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Morrison, Elmore field questions about BU-Wheelock merger at last SG meeting of the semester

Student Government President SaraAnn Kurkul speaks at a meeting on Oct. 23. PHOTO BY RACHEL SHARPLES/ DAILY FREE PRESS STAFF

Dean of Students Kenneth Elmore and University Provost Jean Morrison attended Boston University Student Government’s last meeting of the semester Monday night to address concerns about the university’s recent acquisition of Wheelock College.

A total of 600 Wheelock students will have the option to transfer to BU, Morrison said. A transitional information meeting is scheduled for Jan. 27 for Wheelock students to learn about their futures at BU.

SG President SaraAnn Kurkul said the meeting was arranged to foster transparency about the merger’s logistics. She added SG will be involved in engaging incoming Wheelock students.

“We’ll definitely be reaching out to them with student events, and reaching out to students that work in Student Government, and reaching out to the president as well, and helping [Wheelock students] get involved in [BU’s] Student Government,” Kurkul said after the meeting.

Elmore emphasized the importance of welcoming new people into the BU community.

“I’d certainly like to ask the Senate and SG to have a strategy as much as we have a strategy for transitions,” Elmore said before the meeting.

Morrison said BU President Robert Brown chose to acquire Wheelock after looking at the opportunities BU’s School of Education had to make gains in “growth and mission.”

“This gave us the opportunity to more clearly articulate that we want to have a more important role within the city of Boston in education with a particular emphasis on K through 6,” Morrison said during the meeting. “This [merger] can augment the research and scholarship of our current School of Education.”

Morrison added Wheelock’s location played a key role in the decision to merge, as BU has few other opportunities to expand its physical footprint.

“I think where the broad benefits to the institution come has to do with our expanded footprint,” she said. “We’re not quite clear how we’re going to utilize the space. We’re still trying to figure that out.”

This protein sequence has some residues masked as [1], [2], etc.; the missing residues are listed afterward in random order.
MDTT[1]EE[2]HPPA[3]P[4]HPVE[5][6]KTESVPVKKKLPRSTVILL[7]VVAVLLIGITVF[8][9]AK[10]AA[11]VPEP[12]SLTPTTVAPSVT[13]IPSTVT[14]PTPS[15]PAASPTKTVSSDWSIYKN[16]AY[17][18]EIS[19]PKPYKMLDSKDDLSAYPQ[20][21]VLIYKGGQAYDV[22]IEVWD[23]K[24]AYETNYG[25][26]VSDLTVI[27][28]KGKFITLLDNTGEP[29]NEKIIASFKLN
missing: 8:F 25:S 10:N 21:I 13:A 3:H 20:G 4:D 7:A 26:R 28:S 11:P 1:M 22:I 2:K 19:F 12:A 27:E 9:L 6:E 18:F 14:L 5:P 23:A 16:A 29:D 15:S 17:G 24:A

Elmore said it’s important for BU students to remember that Wheelock students themselves were not involved in the decision making.

“These folks have had their lives changed … they had no choice in this,” Elmore said. “This is the right thing to do given their circumstance.”

Also during the meeting, Senate passed a BU formal proposal brought forth by College of Arts and Sciences student Jahnavi Bhatia to allocate $10,000 from SG’s budget for a joint formal between CAS, the College of General Studies and the Sargent College of Health and Rehabilitation Sciences. The formal will take place in April at Hotel Commonwealth.

After the meeting, Senate Chair Octavio Vidal said he thought some senators were hesitant to approve the budget proposal because they felt their respective colleges may not benefit from a formal with a 500-person limit.

“The reality is that it is open to everyone,” he said. “This is sort of what BU government is here for, to promote events like these that everyone can benefit from.”

Several senators said they found the Q&A session with Elmore and Morrison a productive way to clarify concerns about the merger.

SED Sen. Noelle Ballantine, a sophomore, said she thinks the administration should keep students updated on the merger and plan more social events for Wheelock students.

“I know on SED Student Government, we have a lot of ideas of types of events we’d like to have that we just aren’t sure about yet because we have a lot of miscommunication,” Ballantine. “We’re not being told everything we could be as student leaders.”

SAR Sen. Vincent D’Amato said he appreciated Morrison and Elmore reaching out directly to SG.

“I feel like a good percentage of the student body’s voice was heard at this meeting,” D’Amato, a freshman, said. “Whenever something as big as the Wheelock merger comes out, they always emphasize to talk with our constituents about it, so we can have a real student voice presence.”

Estevan Mendez, a freshman and SED senator, said he thinks SG started off slow this semester, but anticipates swift progress in the spring.

“There are many changes being implemented in Student Government, but I feel as though there are expecting big changes to come,” Mendez said.

Noor Adatia contributed to the reporting of this article.

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